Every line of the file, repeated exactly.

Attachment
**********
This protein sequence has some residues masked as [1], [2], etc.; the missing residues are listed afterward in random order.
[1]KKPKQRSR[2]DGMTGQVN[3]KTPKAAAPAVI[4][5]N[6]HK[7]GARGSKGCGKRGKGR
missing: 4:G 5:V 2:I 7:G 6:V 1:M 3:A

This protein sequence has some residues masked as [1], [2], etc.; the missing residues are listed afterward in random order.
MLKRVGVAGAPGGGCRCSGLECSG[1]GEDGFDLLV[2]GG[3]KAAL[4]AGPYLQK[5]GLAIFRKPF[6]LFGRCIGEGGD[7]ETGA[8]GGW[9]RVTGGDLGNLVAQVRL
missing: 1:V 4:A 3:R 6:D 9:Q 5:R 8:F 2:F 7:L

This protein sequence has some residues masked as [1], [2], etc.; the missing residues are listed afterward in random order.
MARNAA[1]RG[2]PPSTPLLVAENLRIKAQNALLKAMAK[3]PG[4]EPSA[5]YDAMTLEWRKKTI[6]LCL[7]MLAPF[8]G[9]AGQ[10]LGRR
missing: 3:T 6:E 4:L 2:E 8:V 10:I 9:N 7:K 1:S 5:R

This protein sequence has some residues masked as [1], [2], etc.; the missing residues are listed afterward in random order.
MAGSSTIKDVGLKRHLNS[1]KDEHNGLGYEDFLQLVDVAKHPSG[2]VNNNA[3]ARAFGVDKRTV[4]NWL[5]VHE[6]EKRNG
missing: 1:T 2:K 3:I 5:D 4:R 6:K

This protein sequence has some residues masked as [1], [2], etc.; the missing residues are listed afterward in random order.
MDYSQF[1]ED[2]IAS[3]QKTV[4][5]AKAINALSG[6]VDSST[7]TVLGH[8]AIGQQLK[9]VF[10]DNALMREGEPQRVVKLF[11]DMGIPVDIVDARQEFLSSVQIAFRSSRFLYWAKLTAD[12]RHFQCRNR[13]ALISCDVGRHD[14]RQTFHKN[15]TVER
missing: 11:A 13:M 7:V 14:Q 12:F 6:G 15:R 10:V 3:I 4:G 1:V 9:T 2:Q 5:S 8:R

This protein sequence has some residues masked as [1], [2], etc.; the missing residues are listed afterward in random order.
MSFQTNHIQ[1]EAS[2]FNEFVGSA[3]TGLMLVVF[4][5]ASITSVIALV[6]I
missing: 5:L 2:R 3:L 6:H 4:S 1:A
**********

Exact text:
This protein sequence has some residues masked as [1], [2], etc.; the missing residues are listed afterward in random order.
[1]KKPKQRSR[2]DGMTGQVN[3]KTPKAAAPAVI[4][5]N[6]HK[7]GARGSKGCGKRGKGR
missing: 4:G 5:V 2:I 7:G 6:V 1:M 3:A

This protein sequence has some residues masked as [1], [2], etc.; the missing residues are listed afterward in random order.
MLKRVGVAGAPGGGCRCSGLECSG[1]GEDGFDLLV[2]GG[3]KAAL[4]AGPYLQK[5]GLAIFRKPF[6]LFGRCIGEGGD[7]ETGA[8]GGW[9]RVTGGDLGNLVAQVRL
missing: 1:V 4:A 3:R 6:D 9:Q 5:R 8:F 2:F 7:L

This protein sequence has some residues masked as [1], [2], etc.; the missing residues are listed afterward in random order.
MARNAA[1]RG[2]PPSTPLLVAENLRIKAQNALLKAMAK[3]PG[4]EPSA[5]YDAMTLEWRKKTI[6]LCL[7]MLAPF[8]G[9]AGQ[10]LGRR
missing: 3:T 6:E 4:L 2:E 8:V 10:I 9:N 7:K 1:S 5:R

This protein sequence has some residues masked as [1], [2], etc.; the missing residues are listed afterward in random order.
MAGSSTIKDVGLKRHLNS[1]KDEHNGLGYEDFLQLVDVAKHPSG[2]VNNNA[3]ARAFGVDKRTV[4]NWL[5]VHE[6]EKRNG
missing: 1:T 2:K 3:I 5:D 4:R 6:K

This protein sequence has some residues masked as [1], [2], etc.; the missing residues are listed afterward in random order.
MDYSQF[1]ED[2]IAS[3]QKTV[4][5]AKAINALSG[6]VDSST[7]TVLGH[8]AIGQQLK[9]VF[10]DNALMREGEPQRVVKLF[11]DMGIPVDIVDARQEFLSSVQIAFRSSRFLYWAKLTAD[12]RHFQCRNR[13]ALISCDVGRHD[14]RQTFHKN[15]TVER
missing: 11:A 13:M 7:V 14:Q 12:F 6:G 15:R 10:V 3:I 4:G 1:V 9:T 2:Q 5:S 8:R

This protein sequence has some residues masked as [1], [2], etc.; the missing residues are listed afterward in random order.
MSFQTNHIQ[1]EAS[2]FNEFVGSA[3]TGLMLVVF[4][5]ASITSVIALV[6]I
missing: 5:L 2:R 3:L 6:H 4:S 1:A